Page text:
List of organisations designated as terrorist organisations by the European Union

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The European Union has two lists of designated terrorist organisations that provide for different sanctions for the two groups.[1] The first list is copied from the United Nations, and the second is an autonomous list.[2]

Autonomous list[edit]

All other designated organizations.

  • the freezing of all funds, other financial assets and economic resources.
  • a ban on directly or indirectly making funds, other financial assets and economic resources available.

It is important to note that sanctions are only applicable to EU-external groups regardless of designation. For example, 47 groups are listed as terrorist organizations in the EU but sanctions are only applied to 27 of these. Member States do have an obligation to assist each other in preventing and combating terrorist acts but this is the only action that follows from the designation of an EU-internal organization.

  • European Union list of terrorist groups and individuals, 25 June 2012.[3]

Listing process[edit]

New organizations are added to the autonomous list following this process:[2]

  1. "Designation": Member states and third party states tips about an organization. This state must have solid evidence and must the tip must be sent by the national authority.
  2. Scrutinity: The Presidency, or a delegation, gathers basic information, and might require more information from the tipping state.
  3. Consultations: Information is shared with other member states for discussion. Everything is still confidential. 15 days after, delegates of the states meet as the CP 931 Working Party, Europol is sometimes invited too.
  4. Recommendation: The CP 931 Working Party prepares the listing decision.
  5. Decision by EU Council: The council adopts the list. The decision must be unanimous, which means that every state has a veto right.
  6. Official Publishing: In the EU Official Journal
  7. Notification and Statement of Reason: The council secretariat notifies each designated organization via mail, together with instructions on how to get the decision to be reconsidered.

Delisting process[edit]

The EU has similar process to review the list, and to remove organizations for the list.[2]

List of designated terrorist groups[edit]

The list includes references to organisations associated with Al-Qaeda by the United Nations.

Symbol confirmed.svg = officially designated as terrorist

Organization Reference
Abu Nidal Organization [4]
al-Aqsa Foundation [5]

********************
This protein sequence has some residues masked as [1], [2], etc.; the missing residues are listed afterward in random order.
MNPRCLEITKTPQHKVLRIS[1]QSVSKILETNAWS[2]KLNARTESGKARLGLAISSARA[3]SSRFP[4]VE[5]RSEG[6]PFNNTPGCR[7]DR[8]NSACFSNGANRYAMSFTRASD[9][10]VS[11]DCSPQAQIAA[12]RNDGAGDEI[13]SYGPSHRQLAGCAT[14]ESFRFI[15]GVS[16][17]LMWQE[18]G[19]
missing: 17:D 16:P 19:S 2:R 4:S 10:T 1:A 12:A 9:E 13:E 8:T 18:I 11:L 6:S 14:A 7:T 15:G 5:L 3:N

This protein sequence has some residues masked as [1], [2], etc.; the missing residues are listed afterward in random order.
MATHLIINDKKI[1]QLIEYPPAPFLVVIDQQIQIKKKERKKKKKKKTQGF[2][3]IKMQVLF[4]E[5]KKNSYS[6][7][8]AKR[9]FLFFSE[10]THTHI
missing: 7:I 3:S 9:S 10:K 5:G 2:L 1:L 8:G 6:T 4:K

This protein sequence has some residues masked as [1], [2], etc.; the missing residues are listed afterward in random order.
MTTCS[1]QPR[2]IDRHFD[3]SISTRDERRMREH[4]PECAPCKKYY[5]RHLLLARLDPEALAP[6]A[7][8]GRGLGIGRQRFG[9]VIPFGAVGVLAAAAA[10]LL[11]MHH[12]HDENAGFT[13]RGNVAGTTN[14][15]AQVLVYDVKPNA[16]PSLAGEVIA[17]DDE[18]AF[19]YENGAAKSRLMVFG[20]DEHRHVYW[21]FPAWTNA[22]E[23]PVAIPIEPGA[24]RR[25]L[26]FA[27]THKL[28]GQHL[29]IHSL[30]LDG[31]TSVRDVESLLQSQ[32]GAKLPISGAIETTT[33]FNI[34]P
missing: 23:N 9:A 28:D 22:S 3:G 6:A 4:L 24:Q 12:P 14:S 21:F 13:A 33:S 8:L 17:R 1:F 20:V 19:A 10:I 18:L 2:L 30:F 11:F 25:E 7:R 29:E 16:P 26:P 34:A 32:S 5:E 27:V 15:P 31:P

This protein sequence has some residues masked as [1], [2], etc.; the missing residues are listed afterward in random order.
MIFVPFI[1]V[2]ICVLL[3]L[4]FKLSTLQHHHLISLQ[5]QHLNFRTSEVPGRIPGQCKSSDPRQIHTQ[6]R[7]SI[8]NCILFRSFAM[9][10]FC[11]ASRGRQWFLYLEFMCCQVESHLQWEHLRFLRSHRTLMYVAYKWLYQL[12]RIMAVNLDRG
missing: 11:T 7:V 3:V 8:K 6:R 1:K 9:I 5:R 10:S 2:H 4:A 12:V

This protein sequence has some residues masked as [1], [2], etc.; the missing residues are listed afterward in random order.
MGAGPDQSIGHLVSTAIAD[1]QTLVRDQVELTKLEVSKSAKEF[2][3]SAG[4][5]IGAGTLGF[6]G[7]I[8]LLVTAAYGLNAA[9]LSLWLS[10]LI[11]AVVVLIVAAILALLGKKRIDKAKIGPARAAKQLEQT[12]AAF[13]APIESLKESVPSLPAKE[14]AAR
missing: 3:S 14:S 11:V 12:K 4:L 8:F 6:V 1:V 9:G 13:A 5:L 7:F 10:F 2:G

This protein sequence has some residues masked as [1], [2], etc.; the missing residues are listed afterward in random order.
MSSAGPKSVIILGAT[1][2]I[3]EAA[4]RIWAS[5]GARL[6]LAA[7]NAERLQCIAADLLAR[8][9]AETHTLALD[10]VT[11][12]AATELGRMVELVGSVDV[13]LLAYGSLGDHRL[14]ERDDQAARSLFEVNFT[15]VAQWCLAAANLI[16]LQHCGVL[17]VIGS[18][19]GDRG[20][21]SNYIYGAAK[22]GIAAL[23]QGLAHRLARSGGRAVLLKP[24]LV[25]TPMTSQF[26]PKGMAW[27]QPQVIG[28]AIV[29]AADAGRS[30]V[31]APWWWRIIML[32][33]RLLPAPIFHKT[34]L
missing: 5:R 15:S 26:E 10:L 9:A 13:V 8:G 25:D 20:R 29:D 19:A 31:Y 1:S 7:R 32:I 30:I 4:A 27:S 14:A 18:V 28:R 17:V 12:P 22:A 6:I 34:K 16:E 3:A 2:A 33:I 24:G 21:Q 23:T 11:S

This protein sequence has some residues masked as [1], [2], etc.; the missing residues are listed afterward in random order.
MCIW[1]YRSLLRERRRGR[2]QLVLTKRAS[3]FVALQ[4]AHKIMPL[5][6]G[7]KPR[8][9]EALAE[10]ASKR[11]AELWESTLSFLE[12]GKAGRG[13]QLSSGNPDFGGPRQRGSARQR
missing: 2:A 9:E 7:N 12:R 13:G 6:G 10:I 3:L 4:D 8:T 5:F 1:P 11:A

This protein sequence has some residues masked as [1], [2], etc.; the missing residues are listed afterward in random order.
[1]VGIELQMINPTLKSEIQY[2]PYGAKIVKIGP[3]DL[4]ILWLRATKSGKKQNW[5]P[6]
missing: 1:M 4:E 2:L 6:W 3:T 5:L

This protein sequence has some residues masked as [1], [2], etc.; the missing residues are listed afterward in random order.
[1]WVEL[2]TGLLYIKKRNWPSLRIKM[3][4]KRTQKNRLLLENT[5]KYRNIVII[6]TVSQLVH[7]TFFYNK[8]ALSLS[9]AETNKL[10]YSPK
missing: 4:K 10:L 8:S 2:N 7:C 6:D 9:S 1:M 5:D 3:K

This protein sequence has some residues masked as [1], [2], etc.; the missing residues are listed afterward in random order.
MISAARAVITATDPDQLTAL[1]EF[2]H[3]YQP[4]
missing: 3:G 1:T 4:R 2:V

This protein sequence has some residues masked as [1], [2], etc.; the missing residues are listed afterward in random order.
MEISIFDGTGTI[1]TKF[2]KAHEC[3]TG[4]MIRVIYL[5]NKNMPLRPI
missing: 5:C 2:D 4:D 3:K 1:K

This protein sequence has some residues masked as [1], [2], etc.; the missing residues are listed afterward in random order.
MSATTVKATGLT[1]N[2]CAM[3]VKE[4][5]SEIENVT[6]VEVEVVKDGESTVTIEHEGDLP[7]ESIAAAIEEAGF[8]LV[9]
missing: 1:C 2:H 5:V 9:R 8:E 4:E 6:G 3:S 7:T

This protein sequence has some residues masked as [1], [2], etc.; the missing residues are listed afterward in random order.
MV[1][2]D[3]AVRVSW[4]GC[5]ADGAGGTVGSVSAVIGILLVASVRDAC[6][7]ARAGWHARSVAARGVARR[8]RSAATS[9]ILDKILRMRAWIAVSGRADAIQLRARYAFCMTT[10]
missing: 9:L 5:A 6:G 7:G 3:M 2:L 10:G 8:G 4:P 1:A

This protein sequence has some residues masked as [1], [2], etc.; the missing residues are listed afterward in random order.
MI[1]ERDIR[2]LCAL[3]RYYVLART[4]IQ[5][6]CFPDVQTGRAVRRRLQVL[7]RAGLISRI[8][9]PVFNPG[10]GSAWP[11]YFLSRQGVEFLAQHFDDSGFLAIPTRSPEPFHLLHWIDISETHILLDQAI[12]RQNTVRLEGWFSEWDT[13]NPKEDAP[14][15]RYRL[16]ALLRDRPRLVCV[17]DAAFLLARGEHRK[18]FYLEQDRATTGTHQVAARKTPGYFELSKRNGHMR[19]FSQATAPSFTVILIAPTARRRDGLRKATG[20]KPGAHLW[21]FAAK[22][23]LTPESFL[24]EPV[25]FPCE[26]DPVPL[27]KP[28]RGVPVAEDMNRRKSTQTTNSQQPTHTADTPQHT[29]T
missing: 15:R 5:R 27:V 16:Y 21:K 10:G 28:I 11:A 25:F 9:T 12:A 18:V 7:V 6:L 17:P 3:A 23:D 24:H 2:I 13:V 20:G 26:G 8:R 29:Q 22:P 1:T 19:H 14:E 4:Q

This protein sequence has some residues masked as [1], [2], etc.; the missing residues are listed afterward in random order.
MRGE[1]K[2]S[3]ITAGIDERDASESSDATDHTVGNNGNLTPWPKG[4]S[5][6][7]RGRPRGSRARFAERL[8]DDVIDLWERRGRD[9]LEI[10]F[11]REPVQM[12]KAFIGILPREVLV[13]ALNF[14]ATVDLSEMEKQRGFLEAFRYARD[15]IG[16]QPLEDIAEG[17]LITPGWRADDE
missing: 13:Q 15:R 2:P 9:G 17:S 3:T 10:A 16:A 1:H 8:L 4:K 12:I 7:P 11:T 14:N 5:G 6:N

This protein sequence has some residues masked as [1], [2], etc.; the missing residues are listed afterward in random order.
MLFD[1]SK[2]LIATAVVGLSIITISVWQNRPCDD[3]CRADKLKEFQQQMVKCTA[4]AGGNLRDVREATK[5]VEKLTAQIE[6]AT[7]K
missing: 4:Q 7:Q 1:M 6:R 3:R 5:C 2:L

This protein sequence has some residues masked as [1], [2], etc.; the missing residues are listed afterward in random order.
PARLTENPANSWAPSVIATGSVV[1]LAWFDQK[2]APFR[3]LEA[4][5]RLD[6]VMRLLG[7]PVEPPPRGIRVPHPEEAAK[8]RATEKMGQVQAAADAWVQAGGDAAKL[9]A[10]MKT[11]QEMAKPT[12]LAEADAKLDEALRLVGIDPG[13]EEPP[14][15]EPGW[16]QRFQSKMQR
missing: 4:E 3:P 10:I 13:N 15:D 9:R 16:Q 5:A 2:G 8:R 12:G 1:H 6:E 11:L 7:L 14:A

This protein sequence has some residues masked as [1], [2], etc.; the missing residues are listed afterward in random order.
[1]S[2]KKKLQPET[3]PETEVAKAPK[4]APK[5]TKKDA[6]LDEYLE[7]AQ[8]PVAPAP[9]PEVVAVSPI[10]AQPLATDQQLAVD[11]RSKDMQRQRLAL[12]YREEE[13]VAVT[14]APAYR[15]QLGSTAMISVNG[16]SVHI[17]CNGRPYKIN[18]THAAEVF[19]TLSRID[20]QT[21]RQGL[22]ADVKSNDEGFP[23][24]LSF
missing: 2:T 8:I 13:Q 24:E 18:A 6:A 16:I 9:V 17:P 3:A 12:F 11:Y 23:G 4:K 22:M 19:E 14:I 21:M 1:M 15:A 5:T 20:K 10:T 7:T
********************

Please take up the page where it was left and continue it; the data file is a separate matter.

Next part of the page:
al-Aqsa Martyrs' Brigades [5]
al-Jama'a al-Islamiyya [5]
al-Qaeda [6]
Babbar Khalsa International [5]
Balochistan Liberation Army [7]
Communist Party of the Philippines/
New People's Army
[5]
East Turkestan Islamic Party [8]
Logo of Euskadi Ta Askatasuna.png ETA [5]
Great Eastern Islamic Raiders' Front [5]
Hamas [9]
Hamas – Al-Qassam Brigades [5]
Hezbollah (Military Wing) [10]
Hizbul Mujahideen [5]
Hofstad Network [5]
Holy Land Foundation
for Relief and Development
[5]
International Sikh Youth Federation [5]
Islamic State of Iraq and the Levant Islamic State of Iraq and the Levant [11]
Khalistan Zindabad Force [5]
Kurdistan Freedom Hawks [5]
Kurdistan Workers' Party [5]
Liberation Tigers of Tamil Eelam [5]
National Liberation Army [5]
Palestinian Islamic Jihad [5]
Popular Front for the Liberation of Palestine [5]
Popular Front for the Liberation of Palestine – General Command [5]
Revolutionary People's Liberation Party–Front [5]
Shining Path[12] [5]
Stichting Al Aqsa [5]
Takfir wal-Hijra [5]
Workers' Party of Korea [13]

References[edit]

  1. ^ Thorne, Kristina (June 2006). "Terrorist designation in the European Union (Background paper)" (PDF). Centre for Humanitarian Dialogue. Retrieved 1 December 2016.
  2. ^ a b c Wählisch, Martin (2010). "EU Terrorist Listing: An Overview about Listing and Delisting Procedures (Briefing Paper, June/November 2010)" (PDF). Berghof Foundation. Retrieved 1 December 2016.
  3. ^ "EUR-Lex – 32012D0333". Eur-lex.europa.eu. Archived from the original on 13 February 2013. Retrieved 19 February 2014.
  4. ^ "Currently listed entities". Publicsafety.gc.ca. Retrieved 10 November 2014.
  5. ^ a b c d e f g h i j k l m n o p q r s t u v w x "Eur-Lex - - En". Eur-lex.europa.eu. Archived from the original on 2012-07-22. Retrieved 2014-02-19.
  6. ^ "Communication from the Commission to the Council and the European Parliament". Commission of the European Communities. 20 October 2004. Archived from the original (DOC) on 14 June 2007. Retrieved 11 June 2007.
  7. ^ https://foreignpolicy.com/2016/03/31/balochistan-is-seething-and-that-cant-make-china-happy-about-investing/
  8. ^ "Commission Regulation (EC) No 1754/2002 of 1 October 2002 amending for the fourth time Council Regulation (EC) No 881/2002 imposing certain specific restrictive measures directed against certain persons and entities associated with Usama bin Laden, the Al-Qaida network and the Taliban, and repealing Council Regulation (EC) No 467/200". EUR-Lex. 2002-10-01. Retrieved 2017-02-19.
  9. ^ "EU court upholds Hamas terror listing". The Guardian. The Guardian. 26 July 2017. Retrieved 26 July 2017.
  10. ^ Jim Muir (2013-07-22). "BBC News - EU ministers agree to blacklist Hezbollah's armed wing". Bbc.co.uk. Retrieved 2014-02-19.
  11. ^ Wahlisch, Martin (2010). "EU Terrorist Listing - An Overview about Listing and Delisting Procedures" (PDF). Berghof Peace Support. Berghof Foundation. Retrieved 3 November 2014.
  12. ^ 'Shining Path' (Spanish: Sendero Luminoso) is the name given by Peruvian mass media and government sources to the Maoist Communist Party of Peru.
  13. ^ EU further expands sanctions against Democratic People’s Republic of Korea - Lexlogy